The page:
What King David Can Teach Us About Overcoming Political Anxiety

This is an election season in America, which means you are likely anxious, fearful, and worried. This is by design. And it’s only getting worse. For as long as there have been democratic elections, there have been politicians seeking to use the fears and anxieties of the people to win votes. But what has increased — and increased exponentially in the past few decades—is the rate at which we are being bombarded by such anxiety-producing political rhetoric.

In the era before the American Revolution, a citizen may have heard such anxious news a couple of times a month. By the time of Lincoln and the telegraph, the rate had increased to several times a week, and with the advent of the television, several times a day. In the age of the internet, though, we may be exposed to fear-mongering messages several times an hour.

Fortunately, we Christians have an antidote, for the Bible has much to say about anxiety, fear, and worry. In fact, there is a political leader in Scripture from whom we can learn much about dealing with anxiety and fear: King David. But before we consider how to cope with these emotions let’s look at what we should know about them.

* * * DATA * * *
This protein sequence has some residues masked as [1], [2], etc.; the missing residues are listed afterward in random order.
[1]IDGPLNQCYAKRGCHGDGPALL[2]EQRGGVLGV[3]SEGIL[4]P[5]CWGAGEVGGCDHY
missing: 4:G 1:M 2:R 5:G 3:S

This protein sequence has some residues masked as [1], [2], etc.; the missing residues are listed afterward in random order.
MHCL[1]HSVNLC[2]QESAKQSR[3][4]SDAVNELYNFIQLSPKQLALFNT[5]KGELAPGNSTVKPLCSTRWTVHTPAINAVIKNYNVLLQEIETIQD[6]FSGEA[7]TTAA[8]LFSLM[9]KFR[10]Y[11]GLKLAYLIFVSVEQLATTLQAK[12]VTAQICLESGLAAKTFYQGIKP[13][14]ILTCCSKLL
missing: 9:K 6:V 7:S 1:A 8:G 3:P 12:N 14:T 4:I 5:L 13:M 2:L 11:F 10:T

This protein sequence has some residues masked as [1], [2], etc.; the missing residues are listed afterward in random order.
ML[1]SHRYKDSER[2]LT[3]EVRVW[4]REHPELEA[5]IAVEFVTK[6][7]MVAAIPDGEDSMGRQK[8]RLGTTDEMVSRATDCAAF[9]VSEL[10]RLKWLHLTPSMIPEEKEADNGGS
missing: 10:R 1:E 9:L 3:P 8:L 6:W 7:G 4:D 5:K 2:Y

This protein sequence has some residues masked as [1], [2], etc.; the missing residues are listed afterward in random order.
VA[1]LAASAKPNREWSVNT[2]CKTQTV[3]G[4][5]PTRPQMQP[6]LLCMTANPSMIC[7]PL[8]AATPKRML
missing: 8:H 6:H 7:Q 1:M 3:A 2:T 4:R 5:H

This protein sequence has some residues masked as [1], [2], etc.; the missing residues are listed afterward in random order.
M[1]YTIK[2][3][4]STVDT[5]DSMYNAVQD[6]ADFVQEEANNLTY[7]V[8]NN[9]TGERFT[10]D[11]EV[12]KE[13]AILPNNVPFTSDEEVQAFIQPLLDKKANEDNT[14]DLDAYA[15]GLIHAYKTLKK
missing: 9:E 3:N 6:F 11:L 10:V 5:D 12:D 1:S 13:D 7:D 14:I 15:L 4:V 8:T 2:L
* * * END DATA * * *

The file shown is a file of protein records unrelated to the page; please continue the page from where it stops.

Understanding Anxiety, Fear, and Worry

They aren’t interchangeable — The primary difference between fear and anxiety is the timeframe. Fear is an emotional response to a real or perceived immediate threat; anxiety is an emotional response to a real or perceived future threat. Fear is a warning system that alerts us to danger right now, while anxiety is a warning system of impending danger. Related to anxiety is worry: a repetitive pattern of thoughts and mental images that causes us to inordinately focus on our anxiety and fear.

We need anxiety and fear — What happens to someone who doesn’t feel physical pain? The answer is he or she suffers immensely. People with leprosy lack the ability to feel pain, and the results are that they often lose body parts due to repeated injuries. Pain sends the body a signal that something is wrong, and when we don’t receive the warning we cause even more damage to ourselves.

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